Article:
Friday, 27 July 2007

Animal wrongs

The BUAV have got plenty of publicity for their case against the government in the high court. Yet they only seem to have won on one issue:

The High Court ruled that Buav was correct in stating that the government was failing to correctly determine the severity limits for animal experiments.
Which, judging from the BUAV press release refers to

The BUAV is also questioning why the Home Office assigned a ‘moderate’ suffering banding to experiments which included highly invasive procedures such as removing of the top of marmoset’s heads to induce strokes. The guidelines state that any procedure which ‘may lead to a major departure from the animals’ usual state of health and of well-being’ must be categorised as ‘substantial’, and undergo far stricter assessment to get licensed.
Despite this the general tenor of the media coverage is that (e.g.):

The British Union for the Abolition of Vivisection today won its High Court claim that the Government is failing in its legal duty to ensure animal suffering is kept to a minimum in UK laboratories.
Now I'm not sure of the legal minutiae of this case, but my copy of Wolfensohn & Lloyd lists, for moderate severity procedures:

    • Surgical procedures where post-operative care and analgesia are reliably provided
    • Toxicity tests with defined humane end points (as opposed to lethality as the end point)
and for substantial severity:
    • Major surgery causing post-operative suffering
    • Toxicity studies with significant morbidity or death as an end point
    • Any procedure which results in significant deviation from the animals' normal state of health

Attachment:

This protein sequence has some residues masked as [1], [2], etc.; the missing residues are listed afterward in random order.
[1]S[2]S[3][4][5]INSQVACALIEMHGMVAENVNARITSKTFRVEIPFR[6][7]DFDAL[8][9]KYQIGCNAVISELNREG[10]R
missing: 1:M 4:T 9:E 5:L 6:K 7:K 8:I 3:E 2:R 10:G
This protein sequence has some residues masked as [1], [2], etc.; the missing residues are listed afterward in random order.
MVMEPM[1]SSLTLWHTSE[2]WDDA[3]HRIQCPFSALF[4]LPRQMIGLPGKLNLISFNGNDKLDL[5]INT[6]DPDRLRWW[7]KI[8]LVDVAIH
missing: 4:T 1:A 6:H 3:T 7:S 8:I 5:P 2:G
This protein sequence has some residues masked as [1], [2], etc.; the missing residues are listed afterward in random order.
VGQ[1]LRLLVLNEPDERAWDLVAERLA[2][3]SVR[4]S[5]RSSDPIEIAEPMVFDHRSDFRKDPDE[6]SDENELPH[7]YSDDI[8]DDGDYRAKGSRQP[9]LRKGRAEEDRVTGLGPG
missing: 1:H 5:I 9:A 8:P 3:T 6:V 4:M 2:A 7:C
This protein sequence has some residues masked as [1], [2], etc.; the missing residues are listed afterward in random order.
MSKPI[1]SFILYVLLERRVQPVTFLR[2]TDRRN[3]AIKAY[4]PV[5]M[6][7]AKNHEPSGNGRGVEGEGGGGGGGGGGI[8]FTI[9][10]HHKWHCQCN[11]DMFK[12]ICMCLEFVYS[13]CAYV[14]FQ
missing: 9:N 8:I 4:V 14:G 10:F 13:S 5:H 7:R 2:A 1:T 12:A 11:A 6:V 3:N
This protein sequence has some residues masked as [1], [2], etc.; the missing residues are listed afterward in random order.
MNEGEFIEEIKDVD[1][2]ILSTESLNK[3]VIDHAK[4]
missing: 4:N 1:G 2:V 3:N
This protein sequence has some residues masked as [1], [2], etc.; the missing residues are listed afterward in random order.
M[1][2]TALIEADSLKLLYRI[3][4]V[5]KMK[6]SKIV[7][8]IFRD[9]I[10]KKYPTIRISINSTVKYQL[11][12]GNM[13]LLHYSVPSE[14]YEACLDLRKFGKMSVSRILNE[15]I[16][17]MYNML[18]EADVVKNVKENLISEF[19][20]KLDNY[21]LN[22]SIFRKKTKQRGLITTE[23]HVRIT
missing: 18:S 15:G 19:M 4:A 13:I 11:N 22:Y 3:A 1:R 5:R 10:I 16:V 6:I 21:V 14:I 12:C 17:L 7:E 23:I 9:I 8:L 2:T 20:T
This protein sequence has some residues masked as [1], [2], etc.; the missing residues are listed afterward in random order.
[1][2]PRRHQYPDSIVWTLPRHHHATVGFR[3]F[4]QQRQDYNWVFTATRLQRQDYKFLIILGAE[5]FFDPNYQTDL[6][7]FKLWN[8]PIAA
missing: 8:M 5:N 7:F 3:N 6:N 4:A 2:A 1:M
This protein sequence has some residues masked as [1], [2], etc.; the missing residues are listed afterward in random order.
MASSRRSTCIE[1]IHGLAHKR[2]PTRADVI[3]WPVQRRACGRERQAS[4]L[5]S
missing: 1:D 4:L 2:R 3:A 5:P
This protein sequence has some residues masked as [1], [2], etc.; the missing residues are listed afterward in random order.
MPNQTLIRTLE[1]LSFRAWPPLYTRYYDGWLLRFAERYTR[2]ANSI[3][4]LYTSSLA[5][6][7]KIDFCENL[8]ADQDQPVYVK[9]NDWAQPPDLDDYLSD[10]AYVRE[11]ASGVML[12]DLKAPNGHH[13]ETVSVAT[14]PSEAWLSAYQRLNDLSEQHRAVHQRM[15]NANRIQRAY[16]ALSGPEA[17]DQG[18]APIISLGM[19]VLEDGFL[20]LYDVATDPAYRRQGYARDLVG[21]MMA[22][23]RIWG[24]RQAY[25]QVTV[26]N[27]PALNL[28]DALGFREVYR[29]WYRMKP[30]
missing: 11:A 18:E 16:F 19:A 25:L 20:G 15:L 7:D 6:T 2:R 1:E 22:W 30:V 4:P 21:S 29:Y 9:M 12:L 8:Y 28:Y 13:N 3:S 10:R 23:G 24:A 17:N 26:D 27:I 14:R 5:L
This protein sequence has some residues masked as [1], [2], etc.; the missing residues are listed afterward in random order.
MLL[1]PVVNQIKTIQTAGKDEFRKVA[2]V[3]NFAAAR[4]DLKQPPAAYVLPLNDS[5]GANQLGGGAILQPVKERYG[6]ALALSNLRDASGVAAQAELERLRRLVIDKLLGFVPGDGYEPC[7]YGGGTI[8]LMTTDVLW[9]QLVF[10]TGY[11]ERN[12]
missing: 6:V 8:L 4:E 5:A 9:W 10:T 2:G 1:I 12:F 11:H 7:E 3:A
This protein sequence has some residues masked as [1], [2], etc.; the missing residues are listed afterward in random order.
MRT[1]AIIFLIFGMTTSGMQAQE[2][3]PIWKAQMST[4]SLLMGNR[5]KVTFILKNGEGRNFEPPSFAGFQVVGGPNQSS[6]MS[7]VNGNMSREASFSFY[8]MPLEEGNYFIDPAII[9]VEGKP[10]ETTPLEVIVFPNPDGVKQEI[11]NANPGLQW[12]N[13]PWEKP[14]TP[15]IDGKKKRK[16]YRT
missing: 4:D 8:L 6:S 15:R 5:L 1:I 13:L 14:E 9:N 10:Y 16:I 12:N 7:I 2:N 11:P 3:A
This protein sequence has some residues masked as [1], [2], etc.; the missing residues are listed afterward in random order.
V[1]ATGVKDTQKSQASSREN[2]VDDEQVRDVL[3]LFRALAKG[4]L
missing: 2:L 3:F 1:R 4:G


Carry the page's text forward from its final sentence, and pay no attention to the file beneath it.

I think this puts some context to that last phrase, "Any procedure which results in significant deviation from the animals' normal state of health", which, if you weren't aware of the definitions, you might think basically applies to any surgical intervention you might make (it seems like it is likely to cause 'deviation' from it's normal state of health), but clearly that is not the case, otherise the moderate category wouldn't exist.

Of course, the BUAV may well be right that in this particular case the procedure (inducing strokes) did warrant inclusion under the significant category, but my experience with animals receiving neurological insult for experimental purposes suggests that they are generally surprisingly unaffected by the whole business - this is partly because the effects of stroke on an animal are less severe due to the way their brains are wired, and partly due to their general lack of awareness of any deficits induced (not being human and thus unable to ruminate on their loss of capacity).

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